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"SOMEWHERE I HAVE NEVER TRAVELLED" E. E. CUMMINGS (1931) This poem, published in the collection ViVa, illustrates the influence of the modernist experimentation of such poets as Ezra pound and T. S. eliot on E. E. cummings and exemplifies the poet's fusion of exuberant typographical and grammatical play, a painterly exploration of imagery, and spare lyricism. While ViVa demonstrates Cummings's increasingly idiosyncratic and anarchic poetics and marks his emergence as a crucial player in bringing to American poetry the questioning and experiments of European literary and visual art, "somewhere" combines formal radicalism with gentle lyricism and shows the exquisite balance of Cum-mings's best poetry (see european poetic influences and modernism).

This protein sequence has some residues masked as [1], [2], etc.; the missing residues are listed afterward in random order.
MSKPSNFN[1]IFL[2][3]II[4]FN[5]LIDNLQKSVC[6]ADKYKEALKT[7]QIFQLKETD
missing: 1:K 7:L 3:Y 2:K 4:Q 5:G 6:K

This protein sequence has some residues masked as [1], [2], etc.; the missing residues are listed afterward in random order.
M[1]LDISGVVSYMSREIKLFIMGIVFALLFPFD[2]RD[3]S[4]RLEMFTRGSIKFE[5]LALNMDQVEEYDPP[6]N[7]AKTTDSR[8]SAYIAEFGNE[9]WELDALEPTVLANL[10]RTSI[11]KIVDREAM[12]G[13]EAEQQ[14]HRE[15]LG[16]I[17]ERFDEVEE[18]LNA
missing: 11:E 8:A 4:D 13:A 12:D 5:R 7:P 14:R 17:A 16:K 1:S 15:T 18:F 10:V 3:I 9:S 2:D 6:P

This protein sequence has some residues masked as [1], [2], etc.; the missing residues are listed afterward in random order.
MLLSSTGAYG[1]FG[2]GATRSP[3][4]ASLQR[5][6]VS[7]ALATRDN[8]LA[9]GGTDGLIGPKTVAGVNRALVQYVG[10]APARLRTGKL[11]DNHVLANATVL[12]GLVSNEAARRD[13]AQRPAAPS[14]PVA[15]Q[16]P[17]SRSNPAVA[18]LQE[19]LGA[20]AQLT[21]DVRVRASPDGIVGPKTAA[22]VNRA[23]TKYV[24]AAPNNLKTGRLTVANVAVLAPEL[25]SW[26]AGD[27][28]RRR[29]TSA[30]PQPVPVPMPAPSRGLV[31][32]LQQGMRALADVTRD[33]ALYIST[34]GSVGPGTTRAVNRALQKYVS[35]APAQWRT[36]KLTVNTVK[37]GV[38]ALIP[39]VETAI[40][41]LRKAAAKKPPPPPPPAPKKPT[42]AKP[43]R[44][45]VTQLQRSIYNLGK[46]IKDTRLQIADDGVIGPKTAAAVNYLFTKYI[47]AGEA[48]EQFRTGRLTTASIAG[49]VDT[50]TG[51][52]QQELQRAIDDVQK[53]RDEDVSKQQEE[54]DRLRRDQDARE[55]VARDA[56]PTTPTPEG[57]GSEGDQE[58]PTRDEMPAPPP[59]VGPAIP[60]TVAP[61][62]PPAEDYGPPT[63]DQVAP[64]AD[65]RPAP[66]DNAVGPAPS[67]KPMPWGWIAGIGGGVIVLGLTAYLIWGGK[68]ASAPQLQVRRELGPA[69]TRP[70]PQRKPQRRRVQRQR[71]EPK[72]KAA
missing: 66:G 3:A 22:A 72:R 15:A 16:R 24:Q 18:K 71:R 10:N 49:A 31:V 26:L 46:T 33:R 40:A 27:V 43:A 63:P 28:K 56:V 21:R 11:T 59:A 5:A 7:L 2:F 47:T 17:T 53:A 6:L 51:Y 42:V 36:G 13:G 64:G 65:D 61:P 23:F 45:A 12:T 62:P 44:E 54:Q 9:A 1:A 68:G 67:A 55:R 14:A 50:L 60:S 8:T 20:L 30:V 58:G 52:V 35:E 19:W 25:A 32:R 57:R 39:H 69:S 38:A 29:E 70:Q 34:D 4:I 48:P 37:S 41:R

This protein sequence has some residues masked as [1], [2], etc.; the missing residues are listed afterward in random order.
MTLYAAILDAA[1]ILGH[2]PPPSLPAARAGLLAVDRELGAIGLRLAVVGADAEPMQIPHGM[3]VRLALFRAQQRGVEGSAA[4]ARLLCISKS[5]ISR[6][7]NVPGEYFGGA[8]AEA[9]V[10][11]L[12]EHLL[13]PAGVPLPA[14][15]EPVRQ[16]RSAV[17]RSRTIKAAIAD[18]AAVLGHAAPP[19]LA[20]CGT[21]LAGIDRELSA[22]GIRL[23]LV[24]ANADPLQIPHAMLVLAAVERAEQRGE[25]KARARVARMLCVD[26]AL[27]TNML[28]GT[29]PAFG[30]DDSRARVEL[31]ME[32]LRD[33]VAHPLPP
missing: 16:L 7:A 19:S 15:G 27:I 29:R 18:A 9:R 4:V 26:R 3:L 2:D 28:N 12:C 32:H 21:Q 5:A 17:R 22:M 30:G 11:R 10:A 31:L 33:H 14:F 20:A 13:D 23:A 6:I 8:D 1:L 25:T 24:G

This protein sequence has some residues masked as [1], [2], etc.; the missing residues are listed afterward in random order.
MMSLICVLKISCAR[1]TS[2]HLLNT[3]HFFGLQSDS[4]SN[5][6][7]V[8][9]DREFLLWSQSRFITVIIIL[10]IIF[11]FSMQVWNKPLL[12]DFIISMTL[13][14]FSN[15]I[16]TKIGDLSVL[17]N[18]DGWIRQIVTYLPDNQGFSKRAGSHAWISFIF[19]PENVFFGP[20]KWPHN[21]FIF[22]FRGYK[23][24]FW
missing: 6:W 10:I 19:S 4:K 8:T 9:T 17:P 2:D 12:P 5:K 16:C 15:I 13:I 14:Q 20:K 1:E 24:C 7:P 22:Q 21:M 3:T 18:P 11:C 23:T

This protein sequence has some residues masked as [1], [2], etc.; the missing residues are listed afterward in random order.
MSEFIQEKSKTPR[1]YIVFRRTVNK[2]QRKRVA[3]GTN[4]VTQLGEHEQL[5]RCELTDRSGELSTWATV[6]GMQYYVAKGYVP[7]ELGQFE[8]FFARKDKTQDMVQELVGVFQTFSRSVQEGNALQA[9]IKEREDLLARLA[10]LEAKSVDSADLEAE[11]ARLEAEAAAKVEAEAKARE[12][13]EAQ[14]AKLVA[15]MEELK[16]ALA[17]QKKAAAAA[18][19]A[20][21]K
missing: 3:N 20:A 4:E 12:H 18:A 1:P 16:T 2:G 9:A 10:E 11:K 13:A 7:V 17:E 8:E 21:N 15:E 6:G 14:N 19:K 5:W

The world of this poem is associative in its understated metaphors and mobile in its shifting between images. A self is a flower, fingers are petals, and fragility is "intense." The poem is about the courage of a joyous trust. Eyes have voices, roses depth, and the rain is delicate handed. This imagery shows the influence of surrealism and evokes the sensation of the blurring of self and other that the delights of early love bring. Boundaries collapse, and the self merges with both the beloved and the world, especially the natural world. The experience of "I," the poem's speaker, is of
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